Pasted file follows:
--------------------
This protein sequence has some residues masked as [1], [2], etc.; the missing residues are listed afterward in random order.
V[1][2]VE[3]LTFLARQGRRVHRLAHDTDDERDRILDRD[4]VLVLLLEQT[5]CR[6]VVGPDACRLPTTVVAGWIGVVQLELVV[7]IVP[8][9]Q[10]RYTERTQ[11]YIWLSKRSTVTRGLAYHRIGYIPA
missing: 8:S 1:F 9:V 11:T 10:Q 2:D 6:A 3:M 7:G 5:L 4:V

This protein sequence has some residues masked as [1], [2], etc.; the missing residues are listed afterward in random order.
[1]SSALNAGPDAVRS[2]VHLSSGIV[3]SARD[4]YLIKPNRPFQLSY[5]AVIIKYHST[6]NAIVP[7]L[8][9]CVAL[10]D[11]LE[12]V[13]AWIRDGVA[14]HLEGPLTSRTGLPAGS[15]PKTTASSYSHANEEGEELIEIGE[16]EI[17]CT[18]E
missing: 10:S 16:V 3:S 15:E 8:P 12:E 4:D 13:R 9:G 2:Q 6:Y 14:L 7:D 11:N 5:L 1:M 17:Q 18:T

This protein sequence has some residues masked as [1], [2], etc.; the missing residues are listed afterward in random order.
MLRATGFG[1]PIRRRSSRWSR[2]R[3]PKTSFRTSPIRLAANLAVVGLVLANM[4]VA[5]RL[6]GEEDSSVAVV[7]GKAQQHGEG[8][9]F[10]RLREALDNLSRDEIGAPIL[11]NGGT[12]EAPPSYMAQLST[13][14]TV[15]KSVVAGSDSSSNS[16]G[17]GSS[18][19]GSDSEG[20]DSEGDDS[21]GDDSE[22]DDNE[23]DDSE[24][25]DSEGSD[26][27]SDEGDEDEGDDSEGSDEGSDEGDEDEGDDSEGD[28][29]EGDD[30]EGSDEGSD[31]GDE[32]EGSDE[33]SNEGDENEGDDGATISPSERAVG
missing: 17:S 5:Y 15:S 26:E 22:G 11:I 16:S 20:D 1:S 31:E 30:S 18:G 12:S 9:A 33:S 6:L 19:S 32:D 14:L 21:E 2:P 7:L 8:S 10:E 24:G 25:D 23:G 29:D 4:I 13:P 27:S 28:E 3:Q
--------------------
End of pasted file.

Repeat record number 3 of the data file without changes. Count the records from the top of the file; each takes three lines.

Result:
This protein sequence has some residues masked as [1], [2], etc.; the missing residues are listed afterward in random order.
MLRATGFG[1]PIRRRSSRWSR[2]R[3]PKTSFRTSPIRLAANLAVVGLVLANM[4]VA[5]RL[6]GEEDSSVAVV[7]GKAQQHGEG[8][9]F[10]RLREALDNLSRDEIGAPIL[11]NGGT[12]EAPPSYMAQLST[13][14]TV[15]KSVVAGSDSSSNS[16]G[17]GSS[18][19]GSDSEG[20]DSEGDDS[21]GDDSE[22]DDNE[23]DDSE[24][25]DSEGSD[26][27]SDEGDEDEGDDSEGSDEGSDEGDEDEGDDSEGD[28][29]EGDD[30]EGSDEGSD[31]GDE[32]EGSDE[33]SNEGDENEGDDGATISPSERAVG
missing: 17:S 5:Y 15:S 26:E 22:G 11:I 16:S 20:D 1:S 31:E 30:S 18:G 12:S 9:A 33:S 6:L 19:S 32:D 14:L 21:E 2:P 7:L 8:S 10:E 24:G 25:D 23:G 29:D 4:I 13:P 27:S 28:E 3:Q